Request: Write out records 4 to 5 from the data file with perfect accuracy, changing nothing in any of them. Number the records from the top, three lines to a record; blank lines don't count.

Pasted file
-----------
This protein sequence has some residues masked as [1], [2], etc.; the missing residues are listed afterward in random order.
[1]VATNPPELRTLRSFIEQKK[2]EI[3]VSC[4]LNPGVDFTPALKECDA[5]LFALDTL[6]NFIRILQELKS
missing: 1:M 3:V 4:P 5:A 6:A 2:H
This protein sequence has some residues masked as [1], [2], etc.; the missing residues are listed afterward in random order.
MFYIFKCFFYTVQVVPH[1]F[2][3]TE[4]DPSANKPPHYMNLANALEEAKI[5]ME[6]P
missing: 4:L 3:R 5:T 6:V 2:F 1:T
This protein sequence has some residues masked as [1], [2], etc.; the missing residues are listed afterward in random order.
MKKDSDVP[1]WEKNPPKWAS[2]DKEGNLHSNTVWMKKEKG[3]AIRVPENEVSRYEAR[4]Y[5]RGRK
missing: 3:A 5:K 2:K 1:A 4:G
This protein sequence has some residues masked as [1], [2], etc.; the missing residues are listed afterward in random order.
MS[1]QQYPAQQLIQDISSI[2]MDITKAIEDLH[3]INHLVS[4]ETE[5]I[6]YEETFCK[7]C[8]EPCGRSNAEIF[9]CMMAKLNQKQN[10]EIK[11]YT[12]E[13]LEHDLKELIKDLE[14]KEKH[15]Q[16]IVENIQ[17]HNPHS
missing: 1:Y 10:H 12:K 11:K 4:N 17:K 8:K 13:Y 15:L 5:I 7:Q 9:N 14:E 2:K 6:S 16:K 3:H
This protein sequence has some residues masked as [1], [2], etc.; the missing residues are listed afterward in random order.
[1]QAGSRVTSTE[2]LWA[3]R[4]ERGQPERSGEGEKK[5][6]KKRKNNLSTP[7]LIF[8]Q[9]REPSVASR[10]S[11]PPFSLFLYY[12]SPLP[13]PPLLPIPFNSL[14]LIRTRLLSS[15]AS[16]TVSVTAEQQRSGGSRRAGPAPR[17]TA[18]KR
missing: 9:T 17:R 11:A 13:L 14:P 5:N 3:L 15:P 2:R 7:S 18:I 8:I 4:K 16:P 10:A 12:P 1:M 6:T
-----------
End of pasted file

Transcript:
This protein sequence has some residues masked as [1], [2], etc.; the missing residues are listed afterward in random order.
MS[1]QQYPAQQLIQDISSI[2]MDITKAIEDLH[3]INHLVS[4]ETE[5]I[6]YEETFCK[7]C[8]EPCGRSNAEIF[9]CMMAKLNQKQN[10]EIK[11]YT[12]E[13]LEHDLKELIKDLE[14]KEKH[15]Q[16]IVENIQ[17]HNPHS
missing: 1:Y 10:H 12:K 11:K 4:N 17:K 8:K 13:Y 15:L 5:I 7:Q 9:N 14:E 2:K 6:S 16:K 3:H
This protein sequence has some residues masked as [1], [2], etc.; the missing residues are listed afterward in random order.
[1]QAGSRVTSTE[2]LWA[3]R[4]ERGQPERSGEGEKK[5][6]KKRKNNLSTP[7]LIF[8]Q[9]REPSVASR[10]S[11]PPFSLFLYY[12]SPLP[13]PPLLPIPFNSL[14]LIRTRLLSS[15]AS[16]TVSVTAEQQRSGGSRRAGPAPR[17]TA[18]KR
missing: 9:T 17:R 11:A 13:L 14:P 5:N 3:L 15:P 2:R 7:S 18:I 8:I 4:K 16:P 10:A 12:P 1:M 6:T